Darren Urban of azcardinals.com updates the team's situation at offensive tackle.

Dan O'Neill of the St. Louis Post-Dispatch says the Rams are searching for their identity. Coach Jeff Fisher: "What we want from this football team is tough and aggressive. To me, that's the only way you should be. You're tough, smart and aggressive. You play through the whistle, you play hard and you go out expecting to win every game, from the start of the season to the end of the season."

Will from RamsHerd.com takes a play-by-play look at Sam Bradford's performance against Dallas in the team's most recent preseason game. He sees negative tendencies born of pressure.

Rich Cimini and Chris Mortensen of ESPN break down the Rams' trade that sent Jason Smith to the Jets for Wayne Hunter: "The Jets had no intention of dealing Hunter, but they received a call from the Rams shortly after demoting him, a source said. Rams offensive coordinator Brian Schottenheimer, who held the same position with the Jets from 2006 to 2011, always held Hunter in high regard. On Sunday night, Hunter struggled again in a backup role, surrendering a fourth-quarter sack at left tackle. Behind the Jets' bench, he was verbally abused by unruly fans. Hunter lost his temper and had to be restrained by teammate Vladimir Ducasse, according to a team source. In the previous game, Hunter allowed 2.5 sacks against the New York Giants."

Nick Wagoner of stlouisrams.com says Hunter could push Barry Richardson for the starting job at right tackle.

Matt Maiocco of CSNBayArea.com says the 49ers' Vic Fangio called the team's defensive effort against Denver a learning experience. Maiocco on Perrish Cox: "Cox has seemingly surpassed Tramaine Brock on the depth chart, and figures to find a role once the regular season begins. Cox is currently the No. 2 nickel back behind Carlos Rogers and a spare corner."

Daniel Brown of the San Jose Mercury News offers 49ers notes, including this one: "There was no official update on receiver/returner Ted Ginn, who was sporting an orthopedic boot around his right ankle. Ginn sustained the injury while running a reverse against the Broncos. Coach Jim Harbaugh said after the game that X-rays were negative."

Clare Farnsworth of seahawks.com focuses on opportunistic play from Earl Thomas and the Seahawks' secondary. Farnsworth: "Thomas intercepted a Josh Portis pass that went off wide receiver Ricardo Lockette, added a second pick on a Wilson pass and then made a leaping deflection of a Russell Wilson pass that was intended for wide receiver Ben Obomanu. Thomas’ lead-by-example efforts were infectious, as cornerbacks Brandon Browner and Phillip Adams also had interceptions; and safeties Jeron Johnson and Winston Guy, cornerback Byron Maxwell, linebacker Mike Morgan and Browner broke up passes."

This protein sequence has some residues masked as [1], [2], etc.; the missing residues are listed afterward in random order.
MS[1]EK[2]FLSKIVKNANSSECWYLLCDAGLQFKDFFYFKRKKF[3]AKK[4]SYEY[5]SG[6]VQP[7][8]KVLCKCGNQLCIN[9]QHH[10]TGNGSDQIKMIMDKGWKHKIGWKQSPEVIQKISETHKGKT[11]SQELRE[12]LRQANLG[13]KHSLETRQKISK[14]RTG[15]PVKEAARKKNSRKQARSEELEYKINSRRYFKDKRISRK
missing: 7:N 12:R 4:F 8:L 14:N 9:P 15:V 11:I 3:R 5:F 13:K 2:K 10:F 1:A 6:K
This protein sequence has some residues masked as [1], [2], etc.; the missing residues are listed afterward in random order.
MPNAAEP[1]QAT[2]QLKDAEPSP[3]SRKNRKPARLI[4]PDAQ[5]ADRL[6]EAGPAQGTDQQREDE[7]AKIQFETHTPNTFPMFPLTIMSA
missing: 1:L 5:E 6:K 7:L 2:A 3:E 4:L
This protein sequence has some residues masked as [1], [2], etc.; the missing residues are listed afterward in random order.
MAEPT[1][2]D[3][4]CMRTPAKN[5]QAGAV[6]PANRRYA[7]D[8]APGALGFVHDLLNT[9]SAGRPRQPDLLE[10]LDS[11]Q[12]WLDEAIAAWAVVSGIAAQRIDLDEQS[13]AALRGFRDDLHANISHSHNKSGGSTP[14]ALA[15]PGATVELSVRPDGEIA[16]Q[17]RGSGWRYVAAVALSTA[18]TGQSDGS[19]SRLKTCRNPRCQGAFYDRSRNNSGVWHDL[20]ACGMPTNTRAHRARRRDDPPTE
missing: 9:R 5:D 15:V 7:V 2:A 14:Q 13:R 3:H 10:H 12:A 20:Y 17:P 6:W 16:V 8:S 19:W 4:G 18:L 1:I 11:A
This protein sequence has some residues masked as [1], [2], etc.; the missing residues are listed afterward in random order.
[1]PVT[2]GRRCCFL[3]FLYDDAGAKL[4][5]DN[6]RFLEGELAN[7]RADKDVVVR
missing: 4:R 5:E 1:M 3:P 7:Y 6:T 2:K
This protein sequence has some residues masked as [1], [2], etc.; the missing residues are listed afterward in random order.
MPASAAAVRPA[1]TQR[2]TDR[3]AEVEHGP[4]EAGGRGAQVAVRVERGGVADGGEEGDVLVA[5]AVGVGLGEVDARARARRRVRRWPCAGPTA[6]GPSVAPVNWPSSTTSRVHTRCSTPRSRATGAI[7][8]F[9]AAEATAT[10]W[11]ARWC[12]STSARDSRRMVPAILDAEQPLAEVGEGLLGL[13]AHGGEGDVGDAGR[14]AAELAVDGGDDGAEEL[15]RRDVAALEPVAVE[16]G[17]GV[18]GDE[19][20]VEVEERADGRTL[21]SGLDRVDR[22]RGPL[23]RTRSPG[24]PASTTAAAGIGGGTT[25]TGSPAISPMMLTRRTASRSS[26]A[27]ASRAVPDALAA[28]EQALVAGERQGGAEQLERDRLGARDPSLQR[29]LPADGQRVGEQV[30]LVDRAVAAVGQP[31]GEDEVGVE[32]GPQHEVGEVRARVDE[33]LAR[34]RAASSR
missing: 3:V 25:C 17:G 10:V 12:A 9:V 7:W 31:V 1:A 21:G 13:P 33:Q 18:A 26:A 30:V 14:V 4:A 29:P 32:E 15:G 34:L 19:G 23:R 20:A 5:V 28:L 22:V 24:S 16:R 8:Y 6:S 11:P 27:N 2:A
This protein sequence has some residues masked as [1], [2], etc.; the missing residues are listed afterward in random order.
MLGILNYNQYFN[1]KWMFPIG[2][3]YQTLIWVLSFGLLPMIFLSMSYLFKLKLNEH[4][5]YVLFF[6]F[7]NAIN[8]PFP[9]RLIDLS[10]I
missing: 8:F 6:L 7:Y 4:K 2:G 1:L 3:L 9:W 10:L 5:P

Also from Farnsworth: Wilson's work ethic has deep roots. The quarterback's late father used to wake his son at 5:30 or 6 in the morning to throw pass routes.

Danny O'Neil of the Seattle Times says backup Matt Flynn tested a sore elbow during Seahawks practice. Also: "The highlight of the day was a catch by wide receiver Sidney Rice over the middle as he extended to grab a ball thrown by Russell Wilson. He caught the ball with his fingertips, extending so far it really did look like he only got the first two fingers of both hands and his thumbs on the ball, pulling it to his body and tucking into a roll as cornerback Byron Maxwell dove -- futilely -- to try and break up the pass. It was simply remarkable."

More from O'Neil: thoughts on why rookie quarterbacks are getting chances to play.

Bill Swartz of 710ESPN Seattle includes this Terrell Owens-related note from coach Pete Carroll: "Carroll was asked about the release of Owens and emphasized that it had nothing to do with attitude. Carroll said he was a terrific teammate and that he'd be surprised if Owens is not given a shot by another team.

Where Seahawks stand after cuts to 75

August, 27, 2012
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Releasing Terrell Owens and trading Tarvaris Jackson helped the Seattle Seahawks reach the 75-man roster limit by the NFL's deadline Monday.

No other team in the NFC West made such big waves on the first league-mandated reduction.
Coach Pete Carroll has said the Seahawks would consider bringing back Owens if the need arose. He made those comments during an interview with Brock Huard and Mike Salk of 710ESPN Seattle. That audio is here .

The chart shows where Seattle stands at each position in relation to positional counts for Week 1 last season.

Jackson's departure leaves the Seahawks with the three quarterbacks they'll take into the regular season: starter Russell Wilson, backup Matt Flynn and third-stringer Josh Portis.

The team could be in the market for depth a few spots, including linebacker and possibly slot receiver, depending upon how well Doug Baldwin's hamstring injury responds.

At corner, Phillip Adams' emergence gave Seattle some protection for losing Roy Lewis to injury. The team waived Lewis with an injury designation, meaning Lewis would revert to injured reserve upon clearing waivers. Lewis played about 24 percent of the defensive snaps last season.

Earlier: thoughts on Seahawks' cuts.

Seahawks camp battle update: QBs

August, 13, 2012
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Revisiting the Seattle Seahawks training-camp battle we previewed back in early July:

Quarterback: Tarvaris Jackson versus Matt Flynn versus Russell Wilson was the projected camp battle.